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A late nineteenth century carved marble statue of Echo,
'G. Fontana, SC 1892',
This statue depicts the mythological figure of Echo from Ovid’s Metamorphosis.
Famous from the story of Echo and Narcissus, Echo (a mountain nymph) was punished by Hera, the wife of Zeus, after she tricked her. Hera consequently removed her ability to speak, after which point the only words Echo could say were the last words spoken to her. This meant that when she saw and fell in love with the hunter Narcissus, she was unable to tell him, and so he rejected her before later falling in love with his own reflection. After this, broken hearted Echo physically fades away and remains just a voice, being heard but never seen again.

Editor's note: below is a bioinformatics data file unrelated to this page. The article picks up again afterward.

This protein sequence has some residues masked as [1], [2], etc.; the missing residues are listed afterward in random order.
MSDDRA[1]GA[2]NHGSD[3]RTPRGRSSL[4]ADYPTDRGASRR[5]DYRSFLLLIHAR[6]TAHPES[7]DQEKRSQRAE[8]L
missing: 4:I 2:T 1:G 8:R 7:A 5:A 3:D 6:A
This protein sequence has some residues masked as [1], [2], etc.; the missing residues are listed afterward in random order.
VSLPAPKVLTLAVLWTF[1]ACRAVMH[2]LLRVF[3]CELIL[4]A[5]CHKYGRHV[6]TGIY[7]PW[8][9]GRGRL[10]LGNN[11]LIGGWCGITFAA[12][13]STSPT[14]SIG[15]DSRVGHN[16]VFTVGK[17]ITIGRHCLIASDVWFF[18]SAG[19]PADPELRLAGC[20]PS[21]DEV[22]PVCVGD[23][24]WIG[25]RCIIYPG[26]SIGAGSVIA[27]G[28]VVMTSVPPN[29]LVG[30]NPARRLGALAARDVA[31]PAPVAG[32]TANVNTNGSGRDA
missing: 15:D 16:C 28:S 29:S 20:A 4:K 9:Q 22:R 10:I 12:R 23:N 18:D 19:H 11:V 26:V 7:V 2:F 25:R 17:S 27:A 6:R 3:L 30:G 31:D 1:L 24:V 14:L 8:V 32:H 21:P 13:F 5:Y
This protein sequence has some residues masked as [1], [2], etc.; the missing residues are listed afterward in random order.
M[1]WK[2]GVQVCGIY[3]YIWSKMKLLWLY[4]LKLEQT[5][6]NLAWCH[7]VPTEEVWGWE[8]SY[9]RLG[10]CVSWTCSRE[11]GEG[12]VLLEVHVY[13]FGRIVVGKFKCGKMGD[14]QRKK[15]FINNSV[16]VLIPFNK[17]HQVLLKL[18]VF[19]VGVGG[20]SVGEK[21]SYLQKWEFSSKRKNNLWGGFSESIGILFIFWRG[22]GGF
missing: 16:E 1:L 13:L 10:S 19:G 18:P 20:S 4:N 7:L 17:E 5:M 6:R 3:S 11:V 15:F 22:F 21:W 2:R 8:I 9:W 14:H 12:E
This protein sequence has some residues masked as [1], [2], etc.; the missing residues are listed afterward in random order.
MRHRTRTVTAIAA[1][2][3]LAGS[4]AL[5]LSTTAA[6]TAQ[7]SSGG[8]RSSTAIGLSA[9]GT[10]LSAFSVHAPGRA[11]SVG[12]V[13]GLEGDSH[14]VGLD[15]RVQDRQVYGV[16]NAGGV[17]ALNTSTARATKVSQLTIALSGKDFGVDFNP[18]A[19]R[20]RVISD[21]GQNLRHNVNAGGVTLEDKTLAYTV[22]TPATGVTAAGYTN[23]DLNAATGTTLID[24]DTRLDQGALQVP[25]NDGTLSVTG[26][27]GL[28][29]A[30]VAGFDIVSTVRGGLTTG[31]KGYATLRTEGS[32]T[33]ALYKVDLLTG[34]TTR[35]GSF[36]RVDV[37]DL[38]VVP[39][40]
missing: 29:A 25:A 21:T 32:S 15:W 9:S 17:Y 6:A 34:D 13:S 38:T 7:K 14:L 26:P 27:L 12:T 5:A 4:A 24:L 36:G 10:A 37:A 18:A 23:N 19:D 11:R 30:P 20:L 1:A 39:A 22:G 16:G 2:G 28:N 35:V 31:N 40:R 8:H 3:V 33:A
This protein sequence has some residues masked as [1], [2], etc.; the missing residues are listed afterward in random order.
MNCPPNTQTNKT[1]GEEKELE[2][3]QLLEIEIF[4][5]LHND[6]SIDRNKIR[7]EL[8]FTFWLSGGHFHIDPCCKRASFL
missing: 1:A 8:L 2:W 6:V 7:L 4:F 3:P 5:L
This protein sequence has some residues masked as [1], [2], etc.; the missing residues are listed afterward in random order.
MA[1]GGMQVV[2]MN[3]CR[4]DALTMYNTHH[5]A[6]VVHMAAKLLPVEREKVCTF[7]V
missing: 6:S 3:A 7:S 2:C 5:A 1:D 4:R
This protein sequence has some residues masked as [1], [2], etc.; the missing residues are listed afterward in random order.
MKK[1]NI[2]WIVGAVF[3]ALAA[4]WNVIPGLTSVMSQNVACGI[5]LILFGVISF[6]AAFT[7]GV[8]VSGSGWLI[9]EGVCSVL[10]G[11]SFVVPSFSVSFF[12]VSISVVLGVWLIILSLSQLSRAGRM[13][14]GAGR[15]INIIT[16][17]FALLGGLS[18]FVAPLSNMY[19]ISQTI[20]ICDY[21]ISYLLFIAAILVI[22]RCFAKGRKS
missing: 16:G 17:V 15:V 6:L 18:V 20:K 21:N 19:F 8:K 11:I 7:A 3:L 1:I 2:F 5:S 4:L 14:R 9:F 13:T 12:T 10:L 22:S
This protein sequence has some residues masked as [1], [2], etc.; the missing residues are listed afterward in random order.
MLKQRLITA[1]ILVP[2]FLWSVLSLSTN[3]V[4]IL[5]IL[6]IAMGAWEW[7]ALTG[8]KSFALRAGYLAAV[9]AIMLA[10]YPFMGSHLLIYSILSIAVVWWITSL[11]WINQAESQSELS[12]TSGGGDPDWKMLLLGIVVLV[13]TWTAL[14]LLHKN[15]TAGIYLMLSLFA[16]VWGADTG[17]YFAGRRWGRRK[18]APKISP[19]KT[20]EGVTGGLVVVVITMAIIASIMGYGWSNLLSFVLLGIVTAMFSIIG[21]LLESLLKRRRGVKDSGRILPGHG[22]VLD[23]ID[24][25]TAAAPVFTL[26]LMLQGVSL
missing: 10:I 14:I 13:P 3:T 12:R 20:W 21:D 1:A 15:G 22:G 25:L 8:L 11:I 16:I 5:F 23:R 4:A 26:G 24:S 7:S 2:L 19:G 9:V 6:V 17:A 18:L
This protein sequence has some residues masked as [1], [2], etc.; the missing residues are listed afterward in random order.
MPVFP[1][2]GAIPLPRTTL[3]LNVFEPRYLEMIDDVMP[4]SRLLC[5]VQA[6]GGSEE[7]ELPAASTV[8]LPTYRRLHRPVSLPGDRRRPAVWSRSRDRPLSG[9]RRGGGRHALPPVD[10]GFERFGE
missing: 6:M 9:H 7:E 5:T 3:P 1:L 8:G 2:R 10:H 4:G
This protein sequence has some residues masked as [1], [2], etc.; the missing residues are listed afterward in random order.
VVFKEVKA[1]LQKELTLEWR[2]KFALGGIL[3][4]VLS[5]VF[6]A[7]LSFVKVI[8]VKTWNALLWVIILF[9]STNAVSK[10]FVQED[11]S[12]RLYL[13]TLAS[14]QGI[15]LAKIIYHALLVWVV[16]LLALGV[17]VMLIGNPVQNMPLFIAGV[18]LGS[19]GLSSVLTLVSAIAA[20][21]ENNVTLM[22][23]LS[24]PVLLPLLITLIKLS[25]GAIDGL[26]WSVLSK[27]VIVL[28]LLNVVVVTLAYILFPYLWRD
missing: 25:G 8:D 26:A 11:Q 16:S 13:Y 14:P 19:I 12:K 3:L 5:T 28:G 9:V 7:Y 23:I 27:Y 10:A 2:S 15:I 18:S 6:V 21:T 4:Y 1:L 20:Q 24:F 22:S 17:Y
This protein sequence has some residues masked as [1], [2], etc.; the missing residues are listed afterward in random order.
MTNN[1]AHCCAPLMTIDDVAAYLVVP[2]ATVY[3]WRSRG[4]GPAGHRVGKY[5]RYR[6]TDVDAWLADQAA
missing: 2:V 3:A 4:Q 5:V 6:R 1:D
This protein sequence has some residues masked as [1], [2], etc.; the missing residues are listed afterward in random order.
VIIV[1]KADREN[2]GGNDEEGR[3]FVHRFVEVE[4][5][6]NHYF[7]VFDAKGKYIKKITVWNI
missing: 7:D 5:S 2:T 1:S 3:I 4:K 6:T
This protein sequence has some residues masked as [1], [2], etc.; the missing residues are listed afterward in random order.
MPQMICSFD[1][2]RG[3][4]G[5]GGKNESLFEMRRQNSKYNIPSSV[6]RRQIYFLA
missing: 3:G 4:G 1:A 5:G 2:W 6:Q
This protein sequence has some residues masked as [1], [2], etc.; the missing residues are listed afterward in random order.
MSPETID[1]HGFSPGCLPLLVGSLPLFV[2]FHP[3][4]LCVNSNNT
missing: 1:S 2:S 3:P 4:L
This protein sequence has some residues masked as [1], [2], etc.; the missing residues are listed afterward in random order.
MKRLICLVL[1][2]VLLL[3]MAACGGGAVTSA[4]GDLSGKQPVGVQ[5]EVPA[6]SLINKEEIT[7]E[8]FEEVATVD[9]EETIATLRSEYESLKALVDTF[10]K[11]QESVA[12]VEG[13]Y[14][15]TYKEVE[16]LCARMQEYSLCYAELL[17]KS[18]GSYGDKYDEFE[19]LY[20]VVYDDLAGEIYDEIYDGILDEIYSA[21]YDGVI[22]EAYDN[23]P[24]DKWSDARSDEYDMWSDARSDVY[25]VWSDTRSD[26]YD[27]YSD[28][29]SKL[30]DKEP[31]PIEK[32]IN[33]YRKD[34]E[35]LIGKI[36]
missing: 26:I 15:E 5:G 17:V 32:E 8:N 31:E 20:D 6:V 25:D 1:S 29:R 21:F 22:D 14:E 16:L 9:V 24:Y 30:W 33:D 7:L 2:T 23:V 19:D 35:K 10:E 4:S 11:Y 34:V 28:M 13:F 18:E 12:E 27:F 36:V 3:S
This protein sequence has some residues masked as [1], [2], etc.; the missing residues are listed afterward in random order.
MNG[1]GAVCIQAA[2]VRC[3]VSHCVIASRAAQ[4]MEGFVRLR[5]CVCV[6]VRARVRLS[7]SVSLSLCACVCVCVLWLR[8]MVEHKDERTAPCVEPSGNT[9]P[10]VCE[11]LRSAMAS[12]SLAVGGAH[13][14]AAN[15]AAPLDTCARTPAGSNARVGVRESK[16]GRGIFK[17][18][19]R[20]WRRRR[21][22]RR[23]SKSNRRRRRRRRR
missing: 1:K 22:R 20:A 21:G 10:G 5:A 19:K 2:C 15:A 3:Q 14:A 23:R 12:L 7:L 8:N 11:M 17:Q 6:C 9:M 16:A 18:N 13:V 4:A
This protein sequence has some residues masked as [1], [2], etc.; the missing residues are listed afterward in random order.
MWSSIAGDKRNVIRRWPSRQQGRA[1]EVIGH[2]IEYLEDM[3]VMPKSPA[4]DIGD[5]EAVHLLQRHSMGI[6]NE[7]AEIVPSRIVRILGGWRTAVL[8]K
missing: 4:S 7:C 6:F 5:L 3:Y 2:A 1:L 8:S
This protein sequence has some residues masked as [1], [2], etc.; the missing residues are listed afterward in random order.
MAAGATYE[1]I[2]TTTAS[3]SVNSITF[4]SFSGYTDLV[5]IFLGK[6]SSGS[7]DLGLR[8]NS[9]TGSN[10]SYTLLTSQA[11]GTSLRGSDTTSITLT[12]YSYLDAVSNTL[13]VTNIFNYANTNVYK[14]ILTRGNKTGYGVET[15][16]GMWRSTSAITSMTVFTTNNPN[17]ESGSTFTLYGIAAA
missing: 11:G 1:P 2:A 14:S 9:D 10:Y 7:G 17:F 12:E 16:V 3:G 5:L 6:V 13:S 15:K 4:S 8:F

Here, therefore, we see Echo with one hand to her ear, as if listening for her own voice, leaning forward on tip toes dressed in a robe loosely draped over her body. Behind her left foot there is intricately sculpted, rough vegetation which provides a stark contrast to the smooth lines and fluidity of the material of her clothing which it merges with.
The sculpture bears an inscription that dates it to 1892 and as being by G. Fontana. Giovanni Giuseppe Fontana was born in Carrara in Italy, where he studied before leaving in 1849 for Paris before finally settling in London. He exhibited at the Royal Academy from 1852 to 1856, and worked up until his death.